There are a couple of problems associated with carbon filters. One is they can quickly become saturated during intense air quality events like wildfire, and have to be replaced often. If the carbon filter becomes saturated, toxic gasses can be released from the filter back into the air. Even if the filter is not saturated, but the composition of gasses in the air changes (say if a window is opened and more air is let inside) it has been shown that gasses on the filter surface can also be released back into the air (referred to as “outgassing”).
What does this mean for you if you are thinking of using a carbon filter for smoke? Because it must be replaced according to saturation levels, it is best to get one with a large amount of carbon to allow for a greater surface area for gasses to stick to. In the event of a wildfire, change your carbon filter more frequently.
Electrostatic media. Some filters are described as having electrostatic media or as having a static charge. This treatment can help to make the individual filter fibers a little stickier so particles are trapped better. While not vital to remove smoke, electrostatic media can increase particle capture efficiency, but not in any special way beyond just holding onto the particles tightly.
Ultraviolet (UV-C) sterilization. UV-C is a form of high-energy light that is excellent in killing viruses, bacteria, mold spores. Unfortunately it has no impact on the particles or gasses in smoke. If you’re looking for a purifier just for smoke, there is no reason to choose one with a UV-C component.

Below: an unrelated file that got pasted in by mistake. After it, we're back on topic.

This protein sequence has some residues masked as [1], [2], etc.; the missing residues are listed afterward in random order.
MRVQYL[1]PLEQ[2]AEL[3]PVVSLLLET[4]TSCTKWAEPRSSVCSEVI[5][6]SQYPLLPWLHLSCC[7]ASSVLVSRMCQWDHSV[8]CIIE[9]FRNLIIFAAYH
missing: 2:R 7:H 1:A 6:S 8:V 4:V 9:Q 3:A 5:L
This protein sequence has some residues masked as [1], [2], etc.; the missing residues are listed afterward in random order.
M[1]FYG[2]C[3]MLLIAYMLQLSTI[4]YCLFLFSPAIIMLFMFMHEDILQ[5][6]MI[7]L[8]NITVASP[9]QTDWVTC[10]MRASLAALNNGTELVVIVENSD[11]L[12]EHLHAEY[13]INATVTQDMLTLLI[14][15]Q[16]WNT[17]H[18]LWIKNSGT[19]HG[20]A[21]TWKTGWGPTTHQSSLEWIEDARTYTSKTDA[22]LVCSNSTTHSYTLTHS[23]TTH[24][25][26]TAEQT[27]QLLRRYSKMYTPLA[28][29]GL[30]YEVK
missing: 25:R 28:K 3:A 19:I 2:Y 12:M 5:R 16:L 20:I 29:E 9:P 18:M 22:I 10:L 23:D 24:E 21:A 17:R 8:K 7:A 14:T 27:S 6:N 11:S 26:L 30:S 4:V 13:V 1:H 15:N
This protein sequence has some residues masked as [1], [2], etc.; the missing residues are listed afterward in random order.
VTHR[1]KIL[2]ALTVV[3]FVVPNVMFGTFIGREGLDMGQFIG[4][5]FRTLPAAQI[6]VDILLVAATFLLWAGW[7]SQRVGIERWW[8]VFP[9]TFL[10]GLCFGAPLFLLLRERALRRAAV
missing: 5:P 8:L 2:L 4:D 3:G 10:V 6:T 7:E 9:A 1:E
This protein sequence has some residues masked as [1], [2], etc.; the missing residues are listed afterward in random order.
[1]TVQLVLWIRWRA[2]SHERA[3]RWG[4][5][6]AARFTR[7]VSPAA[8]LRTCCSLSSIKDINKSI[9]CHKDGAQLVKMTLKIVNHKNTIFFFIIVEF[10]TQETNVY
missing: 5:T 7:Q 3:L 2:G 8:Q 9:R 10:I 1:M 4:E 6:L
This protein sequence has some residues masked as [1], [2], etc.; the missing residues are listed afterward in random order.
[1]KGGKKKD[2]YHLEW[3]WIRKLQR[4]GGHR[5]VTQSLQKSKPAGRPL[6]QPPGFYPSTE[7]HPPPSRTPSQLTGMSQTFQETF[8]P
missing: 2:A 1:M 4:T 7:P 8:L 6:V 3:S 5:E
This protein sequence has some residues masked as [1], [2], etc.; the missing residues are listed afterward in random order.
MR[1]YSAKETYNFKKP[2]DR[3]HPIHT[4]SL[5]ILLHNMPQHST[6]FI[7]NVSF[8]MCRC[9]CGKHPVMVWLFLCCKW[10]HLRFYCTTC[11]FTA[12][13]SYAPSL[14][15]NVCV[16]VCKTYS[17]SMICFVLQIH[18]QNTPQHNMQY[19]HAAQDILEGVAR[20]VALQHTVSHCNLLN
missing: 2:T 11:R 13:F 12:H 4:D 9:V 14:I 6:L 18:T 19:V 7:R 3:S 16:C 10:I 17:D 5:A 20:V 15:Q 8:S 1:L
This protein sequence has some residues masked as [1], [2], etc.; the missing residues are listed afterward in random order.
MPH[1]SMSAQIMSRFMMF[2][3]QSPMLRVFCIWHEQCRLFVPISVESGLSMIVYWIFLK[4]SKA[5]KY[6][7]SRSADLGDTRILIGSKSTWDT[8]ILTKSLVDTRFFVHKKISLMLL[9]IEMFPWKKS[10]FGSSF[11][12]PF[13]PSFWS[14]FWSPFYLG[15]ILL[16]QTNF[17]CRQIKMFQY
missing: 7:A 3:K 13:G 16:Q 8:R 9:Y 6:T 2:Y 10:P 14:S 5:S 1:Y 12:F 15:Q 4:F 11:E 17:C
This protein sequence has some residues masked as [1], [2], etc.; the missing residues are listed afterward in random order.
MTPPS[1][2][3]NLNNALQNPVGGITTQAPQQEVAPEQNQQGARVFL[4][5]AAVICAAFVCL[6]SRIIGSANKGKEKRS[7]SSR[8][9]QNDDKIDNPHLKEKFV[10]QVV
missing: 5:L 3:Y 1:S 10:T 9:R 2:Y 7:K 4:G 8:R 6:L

Ozone generators. The EPA is clear that ozone is a lung irritant. While some professionals may use ozone in controlled ways to eliminate mold or other biological infestations, it should never be released in an occupied space. Ozone can react with VOCs and increase fine particles, and should never be used to remove smoke.
Ionizers, electrostatic precipitators, and plasma air cleaners. These technologies are a little different from electrostatic media because they charge the pollutant instead of the filter. Though they use more power than a purifier with just a fan, charged particles may stick to a filter better.
Beware that some of these devices are designed to release the charged particles into the room where they are supposed to fall out of the air by sticking to the walls or floor. This is not recommended because not only can the particles be stirred up again by passing foot traffic, they will also stick to your lungs better, which is the opposite of what the purifier is supposed to do. Be sure that any charged particles are blown directly into a filter.
Finally, charging particles can release ozone. If you are looking at a purifier that ionizes, uses plasma, or other particle charging, be sure it is listed on the California Air Quality Resources Board’s list of purifiers that do not release ozone.
PECO filters. PECO technology (the technology inside a Molekule air purifier) can destroy ozone and break down the dangerous VOCs in smoke so it’s less likely more fine particles will form in the air. Our original PECO filter removes particles with a high efficiency, and our PECO-HEPA Tri-Power filter combines carbon, HEPA, and PECO into one filter to offer our most efficient method of mitigating smoke pollution. Our PECO technology prevents re-release of VOCs and other organic pollutants by destroying instead of capturing them, but, like with any purifier, it requires regularly replacing the filter.
To learn more about how different air purifiers work on smoke, click here.
What is the best air purifier for smoke?
Now you know the air purification technologies that could be used for smoke. You have also read about their limitations. However, what you may not know is how each of them applies to your particular situation.
Ultimately, the best air purifier for smoke depends on if the device is needed for the short or long term, whether the source of the smoke is from wood/wildfires or tobacco, and what is the level of exposure.